• The post-listing obligations of GEM companies are now broadly similar to those of Main Board listed companies. The principal difference in the ongoing obligations of Main Board and GEM companies is that quarterly reporting is a Listing Rule requirement for GEM companies whilst for Main Board issuers it is still a Recommended Best Practice only (under the Corporate Governance Code).

Eligibility of Overseas Listing Applicants

  • The Listing Rules provide for listing of companies incorporated in Hong Kong, the PRC, the Cayman Islands and Bermuda (Recognised Jurisdictions). Countries incorporated in other jurisdictions are required to meet the requirements of Chapter 19 of the Listing Rules and are considered for listing on a “case-by-case” basis. Chapter 19 stipulates different requirements for primary and secondary listing.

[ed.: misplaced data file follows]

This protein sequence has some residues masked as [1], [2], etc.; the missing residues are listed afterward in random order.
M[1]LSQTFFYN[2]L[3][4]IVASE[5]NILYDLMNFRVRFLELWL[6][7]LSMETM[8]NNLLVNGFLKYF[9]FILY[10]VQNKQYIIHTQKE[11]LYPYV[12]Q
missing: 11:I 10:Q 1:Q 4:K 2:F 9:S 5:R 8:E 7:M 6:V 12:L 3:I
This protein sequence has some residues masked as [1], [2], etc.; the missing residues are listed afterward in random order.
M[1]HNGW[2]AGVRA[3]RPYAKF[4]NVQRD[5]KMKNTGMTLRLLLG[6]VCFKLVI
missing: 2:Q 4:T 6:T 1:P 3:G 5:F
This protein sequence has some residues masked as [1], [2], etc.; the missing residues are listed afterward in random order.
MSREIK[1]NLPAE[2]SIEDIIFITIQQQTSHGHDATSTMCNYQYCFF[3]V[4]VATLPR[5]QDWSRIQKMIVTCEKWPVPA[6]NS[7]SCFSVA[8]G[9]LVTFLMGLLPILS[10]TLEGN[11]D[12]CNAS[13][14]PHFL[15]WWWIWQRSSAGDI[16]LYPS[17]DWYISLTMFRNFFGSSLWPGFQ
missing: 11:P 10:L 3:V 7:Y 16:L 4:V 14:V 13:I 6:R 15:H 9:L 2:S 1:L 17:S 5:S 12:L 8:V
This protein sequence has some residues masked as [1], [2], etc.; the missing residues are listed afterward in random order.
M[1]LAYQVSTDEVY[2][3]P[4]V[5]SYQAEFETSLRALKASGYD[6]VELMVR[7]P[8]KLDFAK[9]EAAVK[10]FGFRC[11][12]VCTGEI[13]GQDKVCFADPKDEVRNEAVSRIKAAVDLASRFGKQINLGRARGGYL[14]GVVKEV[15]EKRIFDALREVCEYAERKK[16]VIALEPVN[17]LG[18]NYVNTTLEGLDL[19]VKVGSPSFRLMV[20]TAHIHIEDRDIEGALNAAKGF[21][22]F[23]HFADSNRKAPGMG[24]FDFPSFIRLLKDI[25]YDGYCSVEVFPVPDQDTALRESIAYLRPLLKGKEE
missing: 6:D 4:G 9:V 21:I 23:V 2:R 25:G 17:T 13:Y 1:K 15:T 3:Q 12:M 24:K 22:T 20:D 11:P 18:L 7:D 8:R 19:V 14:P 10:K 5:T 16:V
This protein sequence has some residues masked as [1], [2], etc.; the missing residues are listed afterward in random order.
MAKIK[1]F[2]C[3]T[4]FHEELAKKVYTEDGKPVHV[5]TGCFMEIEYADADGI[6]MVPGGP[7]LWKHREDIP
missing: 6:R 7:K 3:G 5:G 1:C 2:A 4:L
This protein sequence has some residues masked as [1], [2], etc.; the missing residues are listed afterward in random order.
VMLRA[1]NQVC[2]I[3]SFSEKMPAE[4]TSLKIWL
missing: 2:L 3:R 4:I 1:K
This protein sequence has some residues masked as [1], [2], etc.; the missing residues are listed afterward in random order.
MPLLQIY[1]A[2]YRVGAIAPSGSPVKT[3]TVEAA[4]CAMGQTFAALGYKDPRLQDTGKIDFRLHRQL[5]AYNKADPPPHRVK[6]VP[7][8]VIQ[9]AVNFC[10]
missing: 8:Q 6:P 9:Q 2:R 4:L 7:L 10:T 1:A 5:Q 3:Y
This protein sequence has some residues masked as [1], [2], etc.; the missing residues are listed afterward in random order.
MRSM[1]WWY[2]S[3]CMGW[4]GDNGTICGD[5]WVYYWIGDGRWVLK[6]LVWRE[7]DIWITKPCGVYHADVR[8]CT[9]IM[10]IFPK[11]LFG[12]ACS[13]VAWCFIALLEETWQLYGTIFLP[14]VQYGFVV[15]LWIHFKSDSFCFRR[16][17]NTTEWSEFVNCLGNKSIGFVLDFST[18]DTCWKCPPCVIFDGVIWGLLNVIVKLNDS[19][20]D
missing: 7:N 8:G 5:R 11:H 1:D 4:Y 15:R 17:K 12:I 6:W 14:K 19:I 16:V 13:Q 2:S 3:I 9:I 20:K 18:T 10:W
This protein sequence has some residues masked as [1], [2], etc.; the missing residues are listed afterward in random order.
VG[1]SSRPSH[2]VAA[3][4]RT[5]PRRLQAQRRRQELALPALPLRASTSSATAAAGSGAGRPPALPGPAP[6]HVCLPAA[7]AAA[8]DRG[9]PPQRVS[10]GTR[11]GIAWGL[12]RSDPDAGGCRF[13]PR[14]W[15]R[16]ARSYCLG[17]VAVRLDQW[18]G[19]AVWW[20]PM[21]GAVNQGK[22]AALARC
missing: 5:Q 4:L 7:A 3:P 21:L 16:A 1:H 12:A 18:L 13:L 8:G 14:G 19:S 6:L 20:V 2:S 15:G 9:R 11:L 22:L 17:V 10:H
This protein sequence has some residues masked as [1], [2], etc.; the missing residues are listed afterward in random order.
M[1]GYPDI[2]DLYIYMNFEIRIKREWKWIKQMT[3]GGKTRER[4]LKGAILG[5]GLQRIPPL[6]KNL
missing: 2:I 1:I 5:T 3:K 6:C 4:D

• The HKEx Exchange has also approved the following jurisdictions (Acceptable Jurisdictions) for listing:
  • Austria, Australia, Brazil, the British Virgin Islands, Canada (Alberta), Canada (British Columbia), Canada (Ontario), Cyprus, England and Wales, France, Germany, Guernsey, India, Ireland, the Isle of Man, Israel, Italy, Japan, Jersey, the Republic of Korea, Labuan, Luxembourg, the Netherlands, Russia, Singapore, the states of California, Nevada and Delaware in the United States of America.
  • To facilitate the listing of overseas companies from other jurisdictions, the SFC and the HKEx jointly issued the Joint Policy Statement Regarding the Listing of Overseas Companies in March 2007 (the “2007 Joint Statement”). The 2007 Joint Statement and the HKEx’s Guidance Letter GL12-09 have both been superseded by the SFC and HKEx joint statement issued on 30 April 2018 (the “2018 Joint Statement”).
  • Key requirements relate to:
    1. shareholder protection standards; and
    2. regulatory co-operation arrangements between statutory securities regulator(s) in the applicant’s jurisdiction of incorporation and its place of central management and control (if different) and the Hong Kong’s SFC.